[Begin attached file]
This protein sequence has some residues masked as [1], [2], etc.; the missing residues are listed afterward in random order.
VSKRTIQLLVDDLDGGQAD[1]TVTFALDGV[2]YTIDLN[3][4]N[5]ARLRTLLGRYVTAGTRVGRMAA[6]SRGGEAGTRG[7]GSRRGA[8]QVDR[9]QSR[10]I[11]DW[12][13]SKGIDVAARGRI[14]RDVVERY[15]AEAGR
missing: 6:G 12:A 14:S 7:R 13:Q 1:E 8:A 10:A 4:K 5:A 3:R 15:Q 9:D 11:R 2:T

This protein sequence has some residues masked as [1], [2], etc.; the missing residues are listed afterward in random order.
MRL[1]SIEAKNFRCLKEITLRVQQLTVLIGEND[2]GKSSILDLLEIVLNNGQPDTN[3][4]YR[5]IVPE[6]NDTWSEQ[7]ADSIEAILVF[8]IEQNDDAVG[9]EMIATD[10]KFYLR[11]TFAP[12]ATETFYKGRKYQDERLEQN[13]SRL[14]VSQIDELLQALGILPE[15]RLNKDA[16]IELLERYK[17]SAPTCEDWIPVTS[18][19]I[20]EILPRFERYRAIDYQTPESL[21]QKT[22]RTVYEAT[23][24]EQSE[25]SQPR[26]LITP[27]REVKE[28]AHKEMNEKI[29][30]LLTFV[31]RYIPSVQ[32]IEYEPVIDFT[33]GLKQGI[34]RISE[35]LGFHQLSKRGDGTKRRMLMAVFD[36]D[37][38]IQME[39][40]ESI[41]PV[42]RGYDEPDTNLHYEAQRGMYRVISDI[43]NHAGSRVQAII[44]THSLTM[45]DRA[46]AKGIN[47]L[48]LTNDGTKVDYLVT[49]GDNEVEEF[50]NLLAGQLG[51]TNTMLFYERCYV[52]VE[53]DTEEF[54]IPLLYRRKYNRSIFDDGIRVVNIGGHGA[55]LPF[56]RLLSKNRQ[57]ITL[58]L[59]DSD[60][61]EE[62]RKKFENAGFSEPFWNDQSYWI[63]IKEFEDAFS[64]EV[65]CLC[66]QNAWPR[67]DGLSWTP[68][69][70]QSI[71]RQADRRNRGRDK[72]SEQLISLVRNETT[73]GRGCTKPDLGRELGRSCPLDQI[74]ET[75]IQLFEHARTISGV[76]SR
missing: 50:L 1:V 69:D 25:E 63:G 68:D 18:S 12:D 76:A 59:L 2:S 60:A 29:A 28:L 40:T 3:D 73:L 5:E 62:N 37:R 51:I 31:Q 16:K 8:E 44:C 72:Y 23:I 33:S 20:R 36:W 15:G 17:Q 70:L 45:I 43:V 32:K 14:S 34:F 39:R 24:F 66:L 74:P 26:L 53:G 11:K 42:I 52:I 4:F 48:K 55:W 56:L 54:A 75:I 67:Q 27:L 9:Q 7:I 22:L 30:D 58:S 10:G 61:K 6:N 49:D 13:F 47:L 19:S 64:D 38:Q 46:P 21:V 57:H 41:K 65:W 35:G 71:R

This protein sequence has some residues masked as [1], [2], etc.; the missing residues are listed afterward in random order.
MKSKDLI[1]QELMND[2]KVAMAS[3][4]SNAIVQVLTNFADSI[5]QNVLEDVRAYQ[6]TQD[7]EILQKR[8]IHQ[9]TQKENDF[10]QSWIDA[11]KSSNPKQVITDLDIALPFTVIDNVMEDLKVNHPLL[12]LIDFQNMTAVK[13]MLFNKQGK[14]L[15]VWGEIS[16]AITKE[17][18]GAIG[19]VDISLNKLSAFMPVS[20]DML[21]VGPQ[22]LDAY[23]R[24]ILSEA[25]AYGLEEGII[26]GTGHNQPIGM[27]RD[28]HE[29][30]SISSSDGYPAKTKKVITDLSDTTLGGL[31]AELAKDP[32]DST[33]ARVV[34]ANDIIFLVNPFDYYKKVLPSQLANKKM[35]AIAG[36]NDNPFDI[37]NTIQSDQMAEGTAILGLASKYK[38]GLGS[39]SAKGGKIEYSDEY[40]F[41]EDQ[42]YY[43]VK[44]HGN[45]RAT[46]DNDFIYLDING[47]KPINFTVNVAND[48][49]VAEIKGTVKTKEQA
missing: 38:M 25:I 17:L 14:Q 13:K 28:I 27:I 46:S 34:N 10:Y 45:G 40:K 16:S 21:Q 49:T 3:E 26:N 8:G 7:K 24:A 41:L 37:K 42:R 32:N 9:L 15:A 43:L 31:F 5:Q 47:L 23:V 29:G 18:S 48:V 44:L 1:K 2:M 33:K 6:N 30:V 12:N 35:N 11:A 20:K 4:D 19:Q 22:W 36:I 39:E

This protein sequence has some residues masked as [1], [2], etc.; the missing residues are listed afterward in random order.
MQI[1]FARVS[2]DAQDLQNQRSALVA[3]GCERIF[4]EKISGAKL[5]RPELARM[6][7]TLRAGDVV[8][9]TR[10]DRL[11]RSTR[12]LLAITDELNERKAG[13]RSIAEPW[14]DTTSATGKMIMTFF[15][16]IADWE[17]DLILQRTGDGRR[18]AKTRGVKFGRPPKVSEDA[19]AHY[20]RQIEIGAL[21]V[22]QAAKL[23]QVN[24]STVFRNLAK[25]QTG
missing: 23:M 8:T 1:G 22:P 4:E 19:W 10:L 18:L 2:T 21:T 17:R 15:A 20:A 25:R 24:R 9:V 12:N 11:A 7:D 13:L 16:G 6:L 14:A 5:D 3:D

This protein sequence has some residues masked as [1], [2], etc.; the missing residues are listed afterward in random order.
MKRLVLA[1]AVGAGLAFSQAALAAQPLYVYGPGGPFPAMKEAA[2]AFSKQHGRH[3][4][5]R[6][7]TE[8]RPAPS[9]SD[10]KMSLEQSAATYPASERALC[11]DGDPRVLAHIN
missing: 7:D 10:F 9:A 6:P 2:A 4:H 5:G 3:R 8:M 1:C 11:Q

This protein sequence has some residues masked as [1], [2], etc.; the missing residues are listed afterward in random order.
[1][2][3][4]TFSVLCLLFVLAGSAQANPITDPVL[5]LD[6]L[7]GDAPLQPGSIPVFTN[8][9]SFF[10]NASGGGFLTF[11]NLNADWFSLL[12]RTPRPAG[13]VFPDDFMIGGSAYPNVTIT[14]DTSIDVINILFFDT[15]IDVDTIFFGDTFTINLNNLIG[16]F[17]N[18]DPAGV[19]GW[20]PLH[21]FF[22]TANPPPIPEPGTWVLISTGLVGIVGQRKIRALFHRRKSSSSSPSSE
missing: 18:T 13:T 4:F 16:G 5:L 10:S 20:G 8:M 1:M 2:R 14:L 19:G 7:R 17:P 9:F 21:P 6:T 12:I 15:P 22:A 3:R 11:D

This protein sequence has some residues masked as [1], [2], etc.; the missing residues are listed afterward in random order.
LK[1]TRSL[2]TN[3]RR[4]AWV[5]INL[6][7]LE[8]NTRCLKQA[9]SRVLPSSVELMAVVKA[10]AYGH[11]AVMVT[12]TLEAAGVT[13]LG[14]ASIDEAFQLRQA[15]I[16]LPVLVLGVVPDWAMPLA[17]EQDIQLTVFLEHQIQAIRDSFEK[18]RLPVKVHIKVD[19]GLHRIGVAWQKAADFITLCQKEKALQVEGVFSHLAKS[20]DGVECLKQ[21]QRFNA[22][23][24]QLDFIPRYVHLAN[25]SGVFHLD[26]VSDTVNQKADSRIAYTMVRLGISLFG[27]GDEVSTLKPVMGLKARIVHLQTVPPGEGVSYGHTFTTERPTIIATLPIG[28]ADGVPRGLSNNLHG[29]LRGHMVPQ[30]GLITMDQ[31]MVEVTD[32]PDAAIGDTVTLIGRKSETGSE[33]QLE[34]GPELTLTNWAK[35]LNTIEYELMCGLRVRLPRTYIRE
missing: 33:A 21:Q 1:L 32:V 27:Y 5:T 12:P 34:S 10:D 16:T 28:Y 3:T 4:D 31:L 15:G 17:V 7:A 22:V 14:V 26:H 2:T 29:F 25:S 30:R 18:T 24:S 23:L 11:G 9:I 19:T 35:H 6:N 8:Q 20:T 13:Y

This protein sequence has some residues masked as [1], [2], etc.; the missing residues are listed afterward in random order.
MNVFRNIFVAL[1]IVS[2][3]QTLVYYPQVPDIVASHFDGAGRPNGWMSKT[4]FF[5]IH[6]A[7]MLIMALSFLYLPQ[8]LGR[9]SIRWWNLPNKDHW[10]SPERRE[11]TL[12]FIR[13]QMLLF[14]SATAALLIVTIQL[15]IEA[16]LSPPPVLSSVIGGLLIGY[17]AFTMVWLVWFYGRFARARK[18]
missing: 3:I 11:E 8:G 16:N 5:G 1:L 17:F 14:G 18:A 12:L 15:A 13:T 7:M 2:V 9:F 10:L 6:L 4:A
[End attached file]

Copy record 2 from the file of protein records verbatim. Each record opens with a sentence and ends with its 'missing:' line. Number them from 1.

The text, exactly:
This protein sequence has some residues masked as [1], [2], etc.; the missing residues are listed afterward in random order.
MRL[1]SIEAKNFRCLKEITLRVQQLTVLIGEND[2]GKSSILDLLEIVLNNGQPDTN[3][4]YR[5]IVPE[6]NDTWSEQ[7]ADSIEAILVF[8]IEQNDDAVG[9]EMIATD[10]KFYLR[11]TFAP[12]ATETFYKGRKYQDERLEQN[13]SRL[14]VSQIDELLQALGILPE[15]RLNKDA[16]IELLERYK[17]SAPTCEDWIPVTS[18][19]I[20]EILPRFERYRAIDYQTPESL[21]QKT[22]RTVYEAT[23][24]EQSE[25]SQPR[26]LITP[27]REVKE[28]AHKEMNEKI[29][30]LLTFV[31]RYIPSVQ[32]IEYEPVIDFT[33]GLKQGI[34]RISE[35]LGFHQLSKRGDGTKRRMLMAVFD[36]D[37][38]IQME[39][40]ESI[41]PV[42]RGYDEPDTNLHYEAQRGMYRVISDI[43]NHAGSRVQAII[44]THSLTM[45]DRA[46]AKGIN[47]L[48]LTNDGTKVDYLVT[49]GDNEVEEF[50]NLLAGQLG[51]TNTMLFYERCYV[52]VE[53]DTEEF[54]IPLLYRRKYNRSIFDDGIRVVNIGGHGA[55]LPF[56]RLLSKNRQ[57]ITL[58]L[59]DSD[60][61]EE[62]RKKFENAGFSEPFWNDQSYWI[63]IKEFEDAFS[64]EV[65]CLC[66]QNAWPR[67]DGLSWTP[68][69][70]QSI[71]RQADRRNRGRDK[72]SEQLISLVRNETT[73]GRGCTKPDLGRELGRSCPLDQI[74]ET[75]IQLFEHARTISGV[76]SR
missing: 50:L 1:V 69:D 25:E 63:G 68:D 18:S 12:D 76:A 59:L 2:S 60:A 29:A 28:L 40:T 3:D 73:L 5:E 62:N 37:R 51:I 31:Q 16:K 8:E 44:C 72:Y 23:I 33:S 20:R 36:W 15:G 17:Q 70:L 45:I 43:V 32:K 14:S 34:F 39:R 24:F 66:L 74:P 26:L 53:G 11:K 42:I 52:I 4:F 48:K 55:W 56:L 54:A 75:I 67:Q 27:L 9:Q 7:I 22:L 30:D 58:S 10:G 61:K 6:N 49:D 13:F 47:L 19:S 64:D 38:Q 46:P 21:V 57:H 41:K 65:W 35:G 71:R